13/05/2015 - 16:31

Cash flow king in small business package

13/05/2015 - 16:31

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The federal government has adopted a Keynesian-style stimulus policy with its new temporary instant asset write-off, moving cash flows for small businesses forward and recouping the revenue in later budgets.

Cash flow king in small business package
The government plans to help ease cash flow problems for small businesses.

The federal government has adopted a Keynesian-style stimulus policy with its new temporary instant asset write-off, moving cash flows for small businesses forward and recouping the revenue in later budgets.

The move was part of a $5.5 billion small business package at the centre of the 2015 budget.

From budget night until June 2017, small businesses will be able to claim immediate tax deductions on asset purchases of up to $20,000.

Expanding accelerated depreciation will bring cash flow forward for businesses with turnover of less than $2 million.

The deductions apply to individual items, meaning businesses can claim the concession on each purchase below the threshold.

H&R Block tax communications director Mark Chapman said it was a good move for small business.

“Now is a great time for small businesses to go out and make those capital purchases that might have been on the ‘wish-list’ but where the time just never seemed quite right,” he said.

“Best of all, with the tax break effective from last night, businesses can make the purchases before the end of the current tax year and see an almost immediate reduction in their tax liability.”

Labor treasurer Wayne Swan introduced a similar policy (up to $5,000) in 2010-11, which was reduced to $1,000 by the Abbott government as part of the deal to repeal the mining tax last year.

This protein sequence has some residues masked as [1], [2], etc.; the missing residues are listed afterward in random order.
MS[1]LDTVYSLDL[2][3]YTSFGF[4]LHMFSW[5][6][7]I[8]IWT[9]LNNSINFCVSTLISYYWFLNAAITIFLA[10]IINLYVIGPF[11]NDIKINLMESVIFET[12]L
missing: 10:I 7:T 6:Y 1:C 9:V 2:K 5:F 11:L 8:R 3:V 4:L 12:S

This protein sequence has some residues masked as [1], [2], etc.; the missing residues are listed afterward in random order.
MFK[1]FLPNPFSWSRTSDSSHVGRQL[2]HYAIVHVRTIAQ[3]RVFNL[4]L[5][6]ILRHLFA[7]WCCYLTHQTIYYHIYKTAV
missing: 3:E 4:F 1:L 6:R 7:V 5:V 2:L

There is a kicker for the government, too.

With items fully deducted in the first year, companies can’t make deductions in later years, meaning the government will still get the revenue.

Rather than receiving a steady stream as it would with a gradual depreciation of new assets, the government will receive the same revenue compressed over fewer years and at a later date.

It means moving tax receipts from the next two years, which are in substantial deficit, to the out years, putting them marginally closer to surplus.

The government is hoping that this will encourage businesses feeling the pinch of the slowdown to bring forward investment decisions.

The $1.8 billion deductibility package will come in addition to the previously flagged cut in the corporate tax rate from 30 per cent to 28.5 per cent for small businesses.

To complement this, the government announced a 5 per cent tax discount for unincorporated small businesses, to be capped at $1,000 per person.

Other small business measures included removing fringe benefits tax on electronic devices, and loosened rules for crowd-sourced equity funding.

Treasurer Joe Hockey said the government had delivered tax cuts for small business because it wanted the sector to grow and employ more Australians.

“But we recognise that small business, in order to succeed, needs better cash flow and better tools for innovation as well,” he said.

The package will effectively be paid for through a series of revenue integrity measures, including tough new penalties for multinational tax avoidance and the so-called ‘Netflix tax’ on downloads.

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